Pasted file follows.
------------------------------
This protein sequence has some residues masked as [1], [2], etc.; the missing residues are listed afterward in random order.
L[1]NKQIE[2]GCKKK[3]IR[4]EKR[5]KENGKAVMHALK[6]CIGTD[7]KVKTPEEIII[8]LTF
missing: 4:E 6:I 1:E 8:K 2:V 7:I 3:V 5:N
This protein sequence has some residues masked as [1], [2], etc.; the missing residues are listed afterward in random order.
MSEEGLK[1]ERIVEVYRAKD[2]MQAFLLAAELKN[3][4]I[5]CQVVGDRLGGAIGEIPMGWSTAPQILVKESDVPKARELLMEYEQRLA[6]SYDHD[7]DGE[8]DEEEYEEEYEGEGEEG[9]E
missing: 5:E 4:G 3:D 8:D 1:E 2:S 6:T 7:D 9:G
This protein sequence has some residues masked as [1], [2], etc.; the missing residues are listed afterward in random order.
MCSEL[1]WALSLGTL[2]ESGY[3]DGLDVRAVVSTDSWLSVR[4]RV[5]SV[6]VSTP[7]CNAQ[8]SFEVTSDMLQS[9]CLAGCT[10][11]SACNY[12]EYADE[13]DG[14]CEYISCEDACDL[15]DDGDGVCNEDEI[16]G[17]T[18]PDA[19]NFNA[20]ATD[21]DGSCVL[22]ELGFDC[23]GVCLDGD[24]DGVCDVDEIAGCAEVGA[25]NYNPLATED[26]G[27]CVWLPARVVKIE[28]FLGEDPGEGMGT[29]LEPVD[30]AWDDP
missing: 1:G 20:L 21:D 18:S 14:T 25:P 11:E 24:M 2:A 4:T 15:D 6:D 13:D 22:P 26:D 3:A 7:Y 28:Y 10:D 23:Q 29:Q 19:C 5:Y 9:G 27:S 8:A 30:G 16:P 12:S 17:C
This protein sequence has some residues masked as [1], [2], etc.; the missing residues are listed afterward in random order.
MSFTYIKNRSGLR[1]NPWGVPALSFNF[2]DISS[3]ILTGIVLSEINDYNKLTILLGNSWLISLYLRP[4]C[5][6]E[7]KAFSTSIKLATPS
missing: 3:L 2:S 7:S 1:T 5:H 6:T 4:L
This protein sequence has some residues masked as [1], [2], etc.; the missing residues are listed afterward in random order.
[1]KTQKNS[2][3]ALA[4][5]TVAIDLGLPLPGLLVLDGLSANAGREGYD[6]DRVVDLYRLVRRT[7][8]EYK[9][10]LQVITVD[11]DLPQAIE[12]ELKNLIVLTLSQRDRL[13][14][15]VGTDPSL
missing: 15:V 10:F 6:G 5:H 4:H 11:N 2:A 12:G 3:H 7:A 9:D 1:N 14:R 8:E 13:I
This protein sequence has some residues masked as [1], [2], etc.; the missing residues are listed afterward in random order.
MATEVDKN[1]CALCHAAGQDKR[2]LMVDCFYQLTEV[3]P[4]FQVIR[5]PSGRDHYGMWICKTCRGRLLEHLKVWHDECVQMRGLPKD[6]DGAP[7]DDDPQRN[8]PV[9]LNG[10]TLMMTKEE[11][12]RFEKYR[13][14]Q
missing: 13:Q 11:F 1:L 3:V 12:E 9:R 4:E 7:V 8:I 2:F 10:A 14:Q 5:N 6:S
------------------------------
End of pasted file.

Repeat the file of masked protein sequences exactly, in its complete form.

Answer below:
This protein sequence has some residues masked as [1], [2], etc.; the missing residues are listed afterward in random order.
L[1]NKQIE[2]GCKKK[3]IR[4]EKR[5]KENGKAVMHALK[6]CIGTD[7]KVKTPEEIII[8]LTF
missing: 4:E 6:I 1:E 8:K 2:V 7:I 3:V 5:N
This protein sequence has some residues masked as [1], [2], etc.; the missing residues are listed afterward in random order.
MSEEGLK[1]ERIVEVYRAKD[2]MQAFLLAAELKN[3][4]I[5]CQVVGDRLGGAIGEIPMGWSTAPQILVKESDVPKARELLMEYEQRLA[6]SYDHD[7]DGE[8]DEEEYEEEYEGEGEEG[9]E
missing: 5:E 4:G 3:D 8:D 1:E 2:S 6:T 7:D 9:G
This protein sequence has some residues masked as [1], [2], etc.; the missing residues are listed afterward in random order.
MCSEL[1]WALSLGTL[2]ESGY[3]DGLDVRAVVSTDSWLSVR[4]RV[5]SV[6]VSTP[7]CNAQ[8]SFEVTSDMLQS[9]CLAGCT[10][11]SACNY[12]EYADE[13]DG[14]CEYISCEDACDL[15]DDGDGVCNEDEI[16]G[17]T[18]PDA[19]NFNA[20]ATD[21]DGSCVL[22]ELGFDC[23]GVCLDGD[24]DGVCDVDEIAGCAEVGA[25]NYNPLATED[26]G[27]CVWLPARVVKIE[28]FLGEDPGEGMGT[29]LEPVD[30]AWDDP
missing: 1:G 20:L 21:D 18:S 14:T 25:P 11:E 24:M 2:A 4:T 15:D 6:D 13:D 22:P 26:D 3:A 7:Y 28:Y 10:D 23:Q 29:Q 19:C 5:Y 9:G 27:S 8:A 30:G 16:P 12:S 17:C
This protein sequence has some residues masked as [1], [2], etc.; the missing residues are listed afterward in random order.
MSFTYIKNRSGLR[1]NPWGVPALSFNF[2]DISS[3]ILTGIVLSEINDYNKLTILLGNSWLISLYLRP[4]C[5][6]E[7]KAFSTSIKLATPS
missing: 3:L 2:S 7:S 1:T 5:H 6:T 4:L
This protein sequence has some residues masked as [1], [2], etc.; the missing residues are listed afterward in random order.
[1]KTQKNS[2][3]ALA[4][5]TVAIDLGLPLPGLLVLDGLSANAGREGYD[6]DRVVDLYRLVRRT[7][8]EYK[9][10]LQVITVD[11]DLPQAIE[12]ELKNLIVLTLSQRDRL[13][14][15]VGTDPSL
missing: 15:V 10:F 6:G 5:H 4:H 11:N 2:A 12:G 3:H 7:A 9:D 1:N 14:R 8:E 13:I
This protein sequence has some residues masked as [1], [2], etc.; the missing residues are listed afterward in random order.
MATEVDKN[1]CALCHAAGQDKR[2]LMVDCFYQLTEV[3]P[4]FQVIR[5]PSGRDHYGMWICKTCRGRLLEHLKVWHDECVQMRGLPKD[6]DGAP[7]DDDPQRN[8]PV[9]LNG[10]TLMMTKEE[11][12]RFEKYR[13][14]Q
missing: 13:Q 11:F 1:L 3:V 12:E 9:R 4:E 7:V 8:I 2:F 10:A 14:Q 5:N 6:S